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What is case management?

Case Management is the process of addressing the individual child’s (and his or her family’s) needs for care and protection in an appropriate, systematic and timely manner, through direct support and/or referrals.

Why is case management important?

Exposure to violence, negligence and other risks can have a lasting effect on children. Yet, not all children are affected in the same way. Various risk and protective factors among the child, his or her family and community, may impact how well he or she adapts in the face of protracted conflict.
A resilient child is one who benefits from protective factors in such a way as to overcome risks and be successful in an adverse situation.
Some children are more vulnerable. Often times, risk factors can gravely outbalance protective factors, to a point where additional support is needed to improve a child’s resilience and for them to have equitable access to opportunities.

This is why our network believes that support should be prioritized for those children who might require additional services, support mechanisms and close monitoring. Equity in HRS’s terms mean reducing marginalization of children who need this type of support. With the help of our case management systems, girls and boys with urgent child protection needs are identified and offered age-appropriate information, as well as an effective, multi-sectoral and child-friendly response.

Hurras developed and implemented an automated case management system with referral pathways and full-service mapping within four provinces in Syria.

Our teams brought more than 48,603 children back to schools since 2013.

We have established 31 local child protection committees to empower local communities to raise their child protection standards.

Integrated protection standards into 1,400 schools of the Ministry of Education of the Interim Government, through their Unified Child Protection Policy.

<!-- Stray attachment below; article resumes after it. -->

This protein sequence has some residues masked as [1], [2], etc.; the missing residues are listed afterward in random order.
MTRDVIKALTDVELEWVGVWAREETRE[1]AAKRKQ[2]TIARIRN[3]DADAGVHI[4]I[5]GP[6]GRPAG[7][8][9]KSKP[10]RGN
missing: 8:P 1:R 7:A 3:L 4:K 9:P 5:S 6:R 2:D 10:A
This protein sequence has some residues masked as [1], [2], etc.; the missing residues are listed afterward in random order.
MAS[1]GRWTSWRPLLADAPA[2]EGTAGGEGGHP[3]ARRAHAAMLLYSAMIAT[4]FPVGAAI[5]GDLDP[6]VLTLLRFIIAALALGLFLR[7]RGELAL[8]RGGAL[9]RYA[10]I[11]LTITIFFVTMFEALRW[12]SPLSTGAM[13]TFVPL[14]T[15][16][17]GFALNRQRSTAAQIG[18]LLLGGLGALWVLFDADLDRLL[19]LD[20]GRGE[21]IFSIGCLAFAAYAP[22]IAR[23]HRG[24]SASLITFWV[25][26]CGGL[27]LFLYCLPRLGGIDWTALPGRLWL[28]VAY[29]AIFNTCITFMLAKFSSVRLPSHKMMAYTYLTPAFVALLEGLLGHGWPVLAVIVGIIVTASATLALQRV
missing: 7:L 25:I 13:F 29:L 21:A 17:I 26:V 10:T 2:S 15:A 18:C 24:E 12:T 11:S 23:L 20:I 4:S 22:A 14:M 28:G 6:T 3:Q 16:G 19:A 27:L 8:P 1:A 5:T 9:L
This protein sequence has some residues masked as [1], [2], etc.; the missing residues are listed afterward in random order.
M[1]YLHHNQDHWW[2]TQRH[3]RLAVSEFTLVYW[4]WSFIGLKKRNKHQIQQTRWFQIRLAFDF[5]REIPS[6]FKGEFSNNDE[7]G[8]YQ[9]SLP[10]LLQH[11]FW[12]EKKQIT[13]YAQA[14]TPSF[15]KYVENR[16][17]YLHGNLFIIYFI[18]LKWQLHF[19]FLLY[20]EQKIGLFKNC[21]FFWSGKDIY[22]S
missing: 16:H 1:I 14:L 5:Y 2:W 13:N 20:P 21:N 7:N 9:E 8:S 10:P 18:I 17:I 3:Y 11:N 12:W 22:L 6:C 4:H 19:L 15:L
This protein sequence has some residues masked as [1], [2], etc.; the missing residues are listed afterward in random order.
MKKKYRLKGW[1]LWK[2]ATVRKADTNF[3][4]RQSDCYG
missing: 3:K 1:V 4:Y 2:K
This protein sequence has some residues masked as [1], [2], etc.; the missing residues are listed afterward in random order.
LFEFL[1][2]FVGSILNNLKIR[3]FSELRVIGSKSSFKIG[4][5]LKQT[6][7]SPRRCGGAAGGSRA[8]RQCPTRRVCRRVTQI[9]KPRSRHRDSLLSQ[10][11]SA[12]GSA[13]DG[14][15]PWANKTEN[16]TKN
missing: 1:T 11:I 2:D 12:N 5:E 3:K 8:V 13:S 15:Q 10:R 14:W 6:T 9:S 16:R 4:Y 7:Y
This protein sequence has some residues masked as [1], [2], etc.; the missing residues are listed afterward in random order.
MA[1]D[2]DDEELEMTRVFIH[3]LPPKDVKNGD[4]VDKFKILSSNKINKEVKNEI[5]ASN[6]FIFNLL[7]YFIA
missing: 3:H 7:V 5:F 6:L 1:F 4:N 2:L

We have qualified 172 schools to appoint child protection professionals, who are trained by Hurras. See here our qualification criteria for schools

We have achieved local and international recognition as a leading child protection organization. Hurras is a member of the Steering Committee for Alliance for Child Protection in Humanitarian Action.

How does the case management system work?

HRS has developed and tested an automated case management system designed to support our experienced team of social workers across all our offices.
Admission to our case management services follows clear and thorough vulnerability criteria.

STEP 1: Reaching out to vulnerable children

Children are referred to our offices by various pathways, including the following:
Walk-ins: HRS expended years of effort to raise the awareness of local communities on children’s rights and to encourage locals to seek professional social services. As a result, an increasing number of families and their children are coming to HRS’s offices or our child-friendly spaces in search of professional help.

Schools referrals: HRS’s child protection services were integrated into 390 schools inside Syria. A trained Safeguarding Officer (SGO) has been appointed in each of those schools with the following responsibilities:

  • Safely identify vulnerable children.
  • Refer the children to HRS’s case management services.
  • Develop service maps in their communities.
  • Lead school child protection committees that also play a role in the identification of vulnerable children.

Community-based committee referrals: Community-based committees are a network of individuals and members of society empowered by HRS to raise the child protection standards in their communities. HRS has established 31 local Child Protection Committees. Those committees play an increasing role in expanding our outreach and identifying children in need of a referral.

STEP 2: Accepting and registering a case

  • Once a child is referred to us from one of the above pathways, a comprehensive assessment of the child’s (and his or her family’s) condition is carried out to determine if he/she needs to be registered for case management services.
  • Every case is assessed according to detailed criteria that take into consideration the nature of varying social situations (example: children separated from their families or children subjected to neglect).
  • In certain situations, the case management team will only refer the case to other service providers within the community without registering it.
  • Case management services address child protection issues only.

STEP 3: Managing the case

  • When a case is formally registered, a comprehensive assessment is performed by a trained case management specialist, who sets the required care plan for the child.
  • The care plan comprises a range of tailored activities that are supervised by the case management specialist.
  • This includes referring the child to basic services, such as psychological counselling, education, health and legal services, if required.